Crazy for kaleidoscopes
Nov 19, 2021
Fun fact: You will never see the same design twice inside a kaleidoscope.
Peer inside and experience the magic of colorful and intricate designs as you turn and shake the kaleidoscope.
How do they work? Two or more mirrors are attached at certain angles inside the tube, and colored beads or other small and colorful objects are placed inside. When light hits those objects, it's reflected in the mirrors, creating those magnificent patterns you see.
Kaleidoscopes were first patented in 1817 by Sir David Brewster, who was experimenting with the way light reflects off mirrors.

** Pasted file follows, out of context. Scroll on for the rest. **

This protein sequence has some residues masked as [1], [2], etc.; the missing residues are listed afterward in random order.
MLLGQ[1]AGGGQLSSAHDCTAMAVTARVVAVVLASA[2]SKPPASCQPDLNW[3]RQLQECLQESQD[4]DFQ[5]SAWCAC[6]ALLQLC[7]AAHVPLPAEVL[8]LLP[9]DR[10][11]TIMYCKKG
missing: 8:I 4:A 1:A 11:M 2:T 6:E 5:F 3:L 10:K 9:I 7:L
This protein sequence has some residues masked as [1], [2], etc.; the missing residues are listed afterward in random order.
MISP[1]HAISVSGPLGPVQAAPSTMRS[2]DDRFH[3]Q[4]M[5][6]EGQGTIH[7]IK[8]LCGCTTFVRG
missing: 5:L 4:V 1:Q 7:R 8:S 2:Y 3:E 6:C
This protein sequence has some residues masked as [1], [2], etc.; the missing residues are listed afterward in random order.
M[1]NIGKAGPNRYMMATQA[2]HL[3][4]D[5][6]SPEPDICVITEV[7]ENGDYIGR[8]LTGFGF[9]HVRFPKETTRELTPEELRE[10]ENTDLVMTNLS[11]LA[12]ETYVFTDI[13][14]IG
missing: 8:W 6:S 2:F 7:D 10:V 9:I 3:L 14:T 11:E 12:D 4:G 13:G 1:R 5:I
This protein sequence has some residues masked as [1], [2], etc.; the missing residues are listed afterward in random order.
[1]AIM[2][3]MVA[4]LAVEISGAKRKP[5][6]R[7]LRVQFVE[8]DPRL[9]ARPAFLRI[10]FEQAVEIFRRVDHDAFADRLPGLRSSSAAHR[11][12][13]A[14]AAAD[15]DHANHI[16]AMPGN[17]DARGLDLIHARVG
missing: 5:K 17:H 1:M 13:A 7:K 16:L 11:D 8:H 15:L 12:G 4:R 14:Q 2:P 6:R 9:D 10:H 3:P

When his manufacturer shared the patent with potential suppliers, Brewster's design was copied and sold throughout London and Paris before it ever hit the US market. That's why there are so many versions of kaleidoscopes today!
It became a parlor conversation piece during the Victorian era in America, and rose again to fame after World War II as a popular toy for Baby Boomers.